Pasadena police consider body cameras that activate when officers draw handguns

Pasadena police on motorcycles clear the roads on the Rose Bowl Parade route.
Pasadena officers clear the road at the start of the 2020 Rose Bowl Parade route. The department is considering adding body-worn cameras that activate when an officer’s gun is drawn.
(Jason Armond / Los Angeles Times)

The Pasadena Police Department is considering buying equipment that would automatically activate all nearby police body cameras when any officer draws a handgun from a holster.

The equipment could provide a new level of oversight to the Police Department, which counts more than 230 sworn and armed police officers within its ranks. If the purchase is approved by city officials, it would make Pasadena one of a handful of California police departments that have deployed the new technology on the streets.

The proposed $4.5-million purchase is expected to be considered by the Pasadena City Council during its April 29 meeting.


Although body-worn cameras are common throughout the nation’s police departments, most of the equipment requires police officers to turn on the cameras to record crucial incidents. The circumstances under which officers must manually switch on their cameras are often dictated by department policy.

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The new equipment being considered by Pasadena police, however, would automatically activate all nearby cameras to record during specific circumstances.

Sensors located in firearms and holsters would automatically switch on body-worn camera recorders when a firearm is removed from its holster. The sensor would activate the camera of the officer who drew their weapon and all body-worn cameras within 20 feet, officials said.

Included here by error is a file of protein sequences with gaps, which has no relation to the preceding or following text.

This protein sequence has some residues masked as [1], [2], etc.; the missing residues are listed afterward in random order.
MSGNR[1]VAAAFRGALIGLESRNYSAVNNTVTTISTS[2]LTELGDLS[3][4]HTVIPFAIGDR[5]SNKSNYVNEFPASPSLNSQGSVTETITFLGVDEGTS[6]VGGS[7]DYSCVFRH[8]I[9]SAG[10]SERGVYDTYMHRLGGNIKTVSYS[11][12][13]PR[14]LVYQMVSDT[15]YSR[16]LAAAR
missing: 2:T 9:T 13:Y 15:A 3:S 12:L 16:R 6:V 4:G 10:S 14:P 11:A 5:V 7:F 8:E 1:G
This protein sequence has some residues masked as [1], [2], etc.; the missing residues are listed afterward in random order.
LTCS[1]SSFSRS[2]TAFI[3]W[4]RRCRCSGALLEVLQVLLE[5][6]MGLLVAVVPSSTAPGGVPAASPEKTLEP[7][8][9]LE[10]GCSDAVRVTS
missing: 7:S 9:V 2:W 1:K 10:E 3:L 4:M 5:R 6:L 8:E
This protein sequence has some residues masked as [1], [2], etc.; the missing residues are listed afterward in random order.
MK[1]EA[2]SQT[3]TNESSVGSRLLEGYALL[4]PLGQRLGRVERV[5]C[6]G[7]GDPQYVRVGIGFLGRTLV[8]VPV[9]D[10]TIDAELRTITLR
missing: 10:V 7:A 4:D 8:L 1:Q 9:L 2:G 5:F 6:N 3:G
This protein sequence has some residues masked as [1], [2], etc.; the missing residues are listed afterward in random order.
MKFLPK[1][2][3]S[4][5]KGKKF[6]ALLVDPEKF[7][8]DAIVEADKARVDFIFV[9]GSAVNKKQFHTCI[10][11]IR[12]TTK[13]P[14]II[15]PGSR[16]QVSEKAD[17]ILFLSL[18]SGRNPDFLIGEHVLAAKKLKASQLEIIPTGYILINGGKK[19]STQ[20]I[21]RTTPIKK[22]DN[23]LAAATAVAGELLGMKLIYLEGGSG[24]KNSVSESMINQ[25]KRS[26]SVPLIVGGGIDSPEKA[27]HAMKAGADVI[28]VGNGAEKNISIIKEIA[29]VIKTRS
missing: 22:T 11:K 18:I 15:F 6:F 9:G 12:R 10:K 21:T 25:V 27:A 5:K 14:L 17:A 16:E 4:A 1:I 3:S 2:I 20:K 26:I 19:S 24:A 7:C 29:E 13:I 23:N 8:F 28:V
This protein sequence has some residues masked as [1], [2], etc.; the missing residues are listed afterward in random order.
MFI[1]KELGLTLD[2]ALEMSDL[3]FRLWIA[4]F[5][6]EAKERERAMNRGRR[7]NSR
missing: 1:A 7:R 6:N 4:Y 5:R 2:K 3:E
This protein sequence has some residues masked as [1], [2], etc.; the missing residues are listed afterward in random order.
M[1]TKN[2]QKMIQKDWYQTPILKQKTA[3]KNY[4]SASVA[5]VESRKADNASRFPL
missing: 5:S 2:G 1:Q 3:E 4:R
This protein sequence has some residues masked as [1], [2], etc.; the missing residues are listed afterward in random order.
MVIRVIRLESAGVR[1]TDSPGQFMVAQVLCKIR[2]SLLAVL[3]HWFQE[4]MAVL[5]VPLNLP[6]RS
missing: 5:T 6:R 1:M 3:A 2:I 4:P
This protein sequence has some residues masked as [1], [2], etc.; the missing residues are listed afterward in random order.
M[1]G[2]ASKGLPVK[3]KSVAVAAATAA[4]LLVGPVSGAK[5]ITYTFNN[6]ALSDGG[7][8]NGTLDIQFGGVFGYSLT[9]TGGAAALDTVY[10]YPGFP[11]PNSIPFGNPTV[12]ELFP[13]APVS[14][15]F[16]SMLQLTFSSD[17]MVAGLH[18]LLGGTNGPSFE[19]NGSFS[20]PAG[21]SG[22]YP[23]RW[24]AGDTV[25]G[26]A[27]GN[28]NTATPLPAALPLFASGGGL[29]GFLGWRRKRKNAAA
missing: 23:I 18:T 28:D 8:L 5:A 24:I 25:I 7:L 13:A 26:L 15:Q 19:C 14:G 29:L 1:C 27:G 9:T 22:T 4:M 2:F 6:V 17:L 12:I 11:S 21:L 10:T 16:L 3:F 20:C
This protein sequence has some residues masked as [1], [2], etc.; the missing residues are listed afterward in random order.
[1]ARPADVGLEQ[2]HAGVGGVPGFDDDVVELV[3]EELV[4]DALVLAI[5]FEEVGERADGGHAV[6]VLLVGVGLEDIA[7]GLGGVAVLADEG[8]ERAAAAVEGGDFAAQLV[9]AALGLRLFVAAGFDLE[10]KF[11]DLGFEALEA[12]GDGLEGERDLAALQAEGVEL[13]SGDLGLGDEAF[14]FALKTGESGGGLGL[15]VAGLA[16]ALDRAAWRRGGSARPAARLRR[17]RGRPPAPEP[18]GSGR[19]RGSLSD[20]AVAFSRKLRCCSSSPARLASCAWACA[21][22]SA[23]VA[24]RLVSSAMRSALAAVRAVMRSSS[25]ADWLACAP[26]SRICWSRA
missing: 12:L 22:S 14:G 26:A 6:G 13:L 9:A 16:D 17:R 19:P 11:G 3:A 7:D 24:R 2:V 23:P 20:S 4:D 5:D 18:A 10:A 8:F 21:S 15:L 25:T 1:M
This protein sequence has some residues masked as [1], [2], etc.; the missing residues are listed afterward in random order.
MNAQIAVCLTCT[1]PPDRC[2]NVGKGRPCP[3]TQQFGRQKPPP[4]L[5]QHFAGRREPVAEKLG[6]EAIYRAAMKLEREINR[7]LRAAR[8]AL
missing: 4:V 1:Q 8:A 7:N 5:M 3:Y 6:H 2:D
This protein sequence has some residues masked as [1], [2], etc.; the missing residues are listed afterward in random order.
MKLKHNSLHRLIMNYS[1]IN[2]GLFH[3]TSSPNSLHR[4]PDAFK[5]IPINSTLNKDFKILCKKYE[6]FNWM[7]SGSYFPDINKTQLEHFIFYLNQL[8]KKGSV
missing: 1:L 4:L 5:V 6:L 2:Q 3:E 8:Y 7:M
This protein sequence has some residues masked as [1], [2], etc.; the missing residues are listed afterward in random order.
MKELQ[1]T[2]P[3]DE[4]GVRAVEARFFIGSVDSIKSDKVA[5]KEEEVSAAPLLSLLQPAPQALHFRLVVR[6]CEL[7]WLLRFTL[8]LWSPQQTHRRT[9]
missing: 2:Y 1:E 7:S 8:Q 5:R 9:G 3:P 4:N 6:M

Although recordings from body-worn police cameras have in many highly publicized cases raised questions about police-involved shootings, law enforcement experts say the cameras have also provided evidence that shows police acted lawfully when pulling a gun.

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Pasadena police have already conducted a three-month pilot test of the technology with 12 officers, Karen Peterson, executive administrator for the Police Department, said Thursday during a Police Oversight Commission meeting.

The staff, she said, provided positive reviews of the equipment.

“Some of the comments that came back was they didn’t even notice it was part of their gear,” she said at the meeting.


Pasadena police have used body cameras since 2016.

The new equipment would be part of a five-year contract the Police Department is considering with Axon Enterprise, a company that provides equipment and technology to police departments across the country, including body-worn cameras.

The Police Department is also looking to update its current body-worn cameras as part of the contract, with new cameras that record better images, have a wider field of view and can work with a system that can livestream real-time images from the field.

“It’s a better way of communicating with what is happening on the scene,” Peterson said.

The department has 306 of its 316 body cameras deployed to officers.

The new equipment, known as Axon Signal Sidearm, would be deployed to 235 officers, Peterson said.

Police in other California cities, including Huntington Beach, Anaheim and Glendale, have already begun using the same equipment, she said.

Sacramento police also began using the same equipment in 2022.

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The contract being considered would cost the city approximately $4.5 million, said Lisa Derderian, spokesperson for the city. The contract would include the new holster equipment, the upgraded body cameras and a new software program that would provide the department more detailed analytics and metrics for body-worn cameras, Tasers, calls for service and other information.


The Pasadena Police Department is expected to provide the city’s Public Safety Committee a report on the plan before it is considered for approval by the City Council.